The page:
9

Using Django's built in models, how would one create a triple-join between three models.

For example:

  • Users, Roles, and Events are the models.
  • Users have many Roles, and Roles many Users. (ManyToMany)
  • Events have many Users, and Users many Events. (ManyToMany)
  • But for any given Event, any User may have only one Role.

How can this be represented in the model?

8

zacherates writes:

I'd model Role as an association class between Users and Roles (...)

I'd also reccomed this solution, but you can also make use of some syntactical sugar provided by Django: ManyToMany relation with extra fields.

Example:

class User(models.Model):
    name = models.CharField(max_length=128)

class Event(models.Model):
    name = models.CharField(max_length=128)
    members = models.ManyToManyField(User, through='Role')

    def __unicode__(self):
        return self.name

class Role(models.Model):
    person = models.ForeignKey(User)
    group = models.ForeignKey(Event)
    date_joined = models.DateField()
    invite_reason = models.CharField(max_length=64)
  • This is quite new in Django (since 1.0). – zgoda Sep 17 '08 at 10:05
3

I'd recommend just creating an entirely separate model for this.

class Assignment(Model):
    user = ForeignKey(User)
    role = ForeignKey(Role)
    event = ForeignKey(Event)

This lets you do all the usual model stuff, such as

user.assignment_set.filter(role__name="Chaperon")
role.assignment_set.filter(event__name="Silly Walkathon")

The only thing left is to enforce your one-role-per-user-per-event restriction. You can do this in the Assignment class by either overriding the save method (http://docs.djangoproject.com/en/dev/topics/db/models/#overriding-predefined-model-methods) or using signals (http://docs.djangoproject.com/en/dev/topics/signals/)

  • 1
    Is not unique_together = ('user', 'event') enough for one role per user per event constraint? – Amaro Vita Apr 23 at 9:12
0

I'd model Role as an association class between Users and Roles, thus,

class User(models.Model):
     ...

class Event(models.Model):
     ...

class Role(models.Model):
     user = models.ForeignKey(User)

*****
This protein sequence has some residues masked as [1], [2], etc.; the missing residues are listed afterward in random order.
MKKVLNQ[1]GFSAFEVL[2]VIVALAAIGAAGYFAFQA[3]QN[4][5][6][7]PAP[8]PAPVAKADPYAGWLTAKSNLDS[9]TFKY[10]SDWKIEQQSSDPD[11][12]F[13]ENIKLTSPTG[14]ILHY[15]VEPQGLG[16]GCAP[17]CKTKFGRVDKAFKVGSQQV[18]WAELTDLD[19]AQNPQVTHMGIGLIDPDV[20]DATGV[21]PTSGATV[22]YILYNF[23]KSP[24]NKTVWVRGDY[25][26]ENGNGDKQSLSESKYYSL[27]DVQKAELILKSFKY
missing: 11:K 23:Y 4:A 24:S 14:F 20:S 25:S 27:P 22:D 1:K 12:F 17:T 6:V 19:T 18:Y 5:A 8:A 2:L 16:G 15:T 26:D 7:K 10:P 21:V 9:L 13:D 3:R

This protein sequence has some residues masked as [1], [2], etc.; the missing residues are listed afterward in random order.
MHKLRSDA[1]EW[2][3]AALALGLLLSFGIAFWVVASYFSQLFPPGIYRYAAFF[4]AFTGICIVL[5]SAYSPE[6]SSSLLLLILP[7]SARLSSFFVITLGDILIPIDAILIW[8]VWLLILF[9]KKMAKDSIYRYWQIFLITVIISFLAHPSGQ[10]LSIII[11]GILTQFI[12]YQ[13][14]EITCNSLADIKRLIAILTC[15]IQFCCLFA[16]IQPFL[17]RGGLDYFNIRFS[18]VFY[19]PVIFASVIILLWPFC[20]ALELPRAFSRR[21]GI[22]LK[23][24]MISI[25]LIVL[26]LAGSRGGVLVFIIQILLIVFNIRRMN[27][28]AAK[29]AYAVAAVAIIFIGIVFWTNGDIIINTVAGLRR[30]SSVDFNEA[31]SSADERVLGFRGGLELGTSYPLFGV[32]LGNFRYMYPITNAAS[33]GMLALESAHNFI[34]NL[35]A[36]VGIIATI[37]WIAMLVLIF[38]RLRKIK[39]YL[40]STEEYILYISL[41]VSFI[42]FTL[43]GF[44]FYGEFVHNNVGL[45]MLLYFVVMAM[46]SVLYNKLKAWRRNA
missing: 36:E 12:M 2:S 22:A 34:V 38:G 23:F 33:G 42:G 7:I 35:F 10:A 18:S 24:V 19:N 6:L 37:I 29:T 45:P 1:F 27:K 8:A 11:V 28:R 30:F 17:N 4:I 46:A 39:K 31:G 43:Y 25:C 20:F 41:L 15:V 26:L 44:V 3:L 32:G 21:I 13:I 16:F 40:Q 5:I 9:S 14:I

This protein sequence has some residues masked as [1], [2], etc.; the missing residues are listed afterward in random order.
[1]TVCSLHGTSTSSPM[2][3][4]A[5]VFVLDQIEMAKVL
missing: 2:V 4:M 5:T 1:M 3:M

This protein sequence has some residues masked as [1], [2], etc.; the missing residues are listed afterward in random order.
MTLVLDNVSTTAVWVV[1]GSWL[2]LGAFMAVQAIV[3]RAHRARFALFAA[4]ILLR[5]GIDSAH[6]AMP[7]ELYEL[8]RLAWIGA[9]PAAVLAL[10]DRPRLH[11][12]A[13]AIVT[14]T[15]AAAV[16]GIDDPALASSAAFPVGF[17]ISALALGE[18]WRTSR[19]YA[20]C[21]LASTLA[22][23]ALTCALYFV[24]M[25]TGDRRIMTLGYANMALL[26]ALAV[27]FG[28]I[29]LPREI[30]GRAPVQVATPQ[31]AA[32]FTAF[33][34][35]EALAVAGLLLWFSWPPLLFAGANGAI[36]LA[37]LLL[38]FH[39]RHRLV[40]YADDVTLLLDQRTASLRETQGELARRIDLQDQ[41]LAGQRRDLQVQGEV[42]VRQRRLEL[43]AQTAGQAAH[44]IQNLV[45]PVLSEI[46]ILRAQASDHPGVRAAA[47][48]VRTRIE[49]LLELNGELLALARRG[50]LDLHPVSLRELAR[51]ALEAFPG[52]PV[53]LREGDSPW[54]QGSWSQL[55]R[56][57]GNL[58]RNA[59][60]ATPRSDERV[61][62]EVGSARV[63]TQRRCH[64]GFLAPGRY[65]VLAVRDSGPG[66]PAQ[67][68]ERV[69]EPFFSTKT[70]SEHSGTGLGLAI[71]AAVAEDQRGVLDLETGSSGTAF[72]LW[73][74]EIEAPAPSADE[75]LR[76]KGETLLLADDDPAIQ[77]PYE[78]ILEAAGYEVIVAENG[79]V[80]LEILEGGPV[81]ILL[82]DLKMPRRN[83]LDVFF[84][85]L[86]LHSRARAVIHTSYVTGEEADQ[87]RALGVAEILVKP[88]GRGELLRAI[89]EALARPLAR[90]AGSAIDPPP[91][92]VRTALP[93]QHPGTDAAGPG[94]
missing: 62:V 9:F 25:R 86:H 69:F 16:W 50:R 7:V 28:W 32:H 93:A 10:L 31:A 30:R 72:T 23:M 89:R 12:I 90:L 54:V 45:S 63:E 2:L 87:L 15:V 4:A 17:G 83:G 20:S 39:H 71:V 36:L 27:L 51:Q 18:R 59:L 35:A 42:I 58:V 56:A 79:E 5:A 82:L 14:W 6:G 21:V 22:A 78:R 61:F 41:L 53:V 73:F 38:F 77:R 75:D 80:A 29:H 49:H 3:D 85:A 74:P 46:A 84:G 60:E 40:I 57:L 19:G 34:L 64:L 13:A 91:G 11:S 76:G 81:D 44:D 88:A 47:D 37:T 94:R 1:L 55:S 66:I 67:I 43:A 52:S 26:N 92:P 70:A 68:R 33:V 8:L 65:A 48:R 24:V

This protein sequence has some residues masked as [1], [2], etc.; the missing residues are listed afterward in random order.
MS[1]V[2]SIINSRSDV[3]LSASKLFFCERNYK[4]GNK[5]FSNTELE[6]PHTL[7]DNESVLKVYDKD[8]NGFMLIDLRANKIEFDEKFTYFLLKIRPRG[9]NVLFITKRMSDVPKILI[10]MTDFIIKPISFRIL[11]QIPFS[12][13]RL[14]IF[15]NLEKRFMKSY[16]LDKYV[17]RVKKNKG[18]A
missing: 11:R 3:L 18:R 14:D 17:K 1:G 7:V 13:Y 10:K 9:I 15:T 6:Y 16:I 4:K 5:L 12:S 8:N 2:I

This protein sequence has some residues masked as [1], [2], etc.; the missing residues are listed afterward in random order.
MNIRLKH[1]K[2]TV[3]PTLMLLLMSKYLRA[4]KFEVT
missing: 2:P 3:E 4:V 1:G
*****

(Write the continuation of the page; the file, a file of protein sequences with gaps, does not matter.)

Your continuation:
event = models.ForeignKey(Event)

And enforce the one role per user per event in either a manager or SQL constraints.

0

While trying to find a faster three-table join for my own Django models, I came across this question. By default, Django 1.1 uses INNER JOINs which can be slow on InnoDB. For a query like:

def event_users(event_name):
    return User.objects.filter(roles__events__name=event_name)

this might create the following SQL:

SELECT `user`.`id`, `user`.`name` FROM `user` INNER JOIN `roles` ON (`user`.`id` = `roles`.`user_id`) INNER JOIN `event` ON (`roles`.`event_id` = `event`.`id`) WHERE `event`.`name` = "event_name"

The INNER JOINs can be very slow compared with LEFT JOINs. An even faster query can be found under gimg1's answer: Mysql query to join three tables

SELECT `user`.`id`, `user`.`name` FROM `user`, `roles`, `event` WHERE `user`.`id` = `roles`.`user_id` AND `roles`.`event_id` = `event`.`id` AND `event`.`name` = "event_name"

However, you will need to use a custom SQL query: https://docs.djangoproject.com/en/dev/topics/db/sql/

In this case, it would look something like:

from django.db import connection
def event_users(event_name):
    cursor = connection.cursor()
    cursor.execute('select U.name from user U, roles R, event E' \
                   ' where U.id=R.user_id and R.event_id=E.id and E.name="%s"' % event_name)
    return [row[0] for row in cursor.fetchall()]

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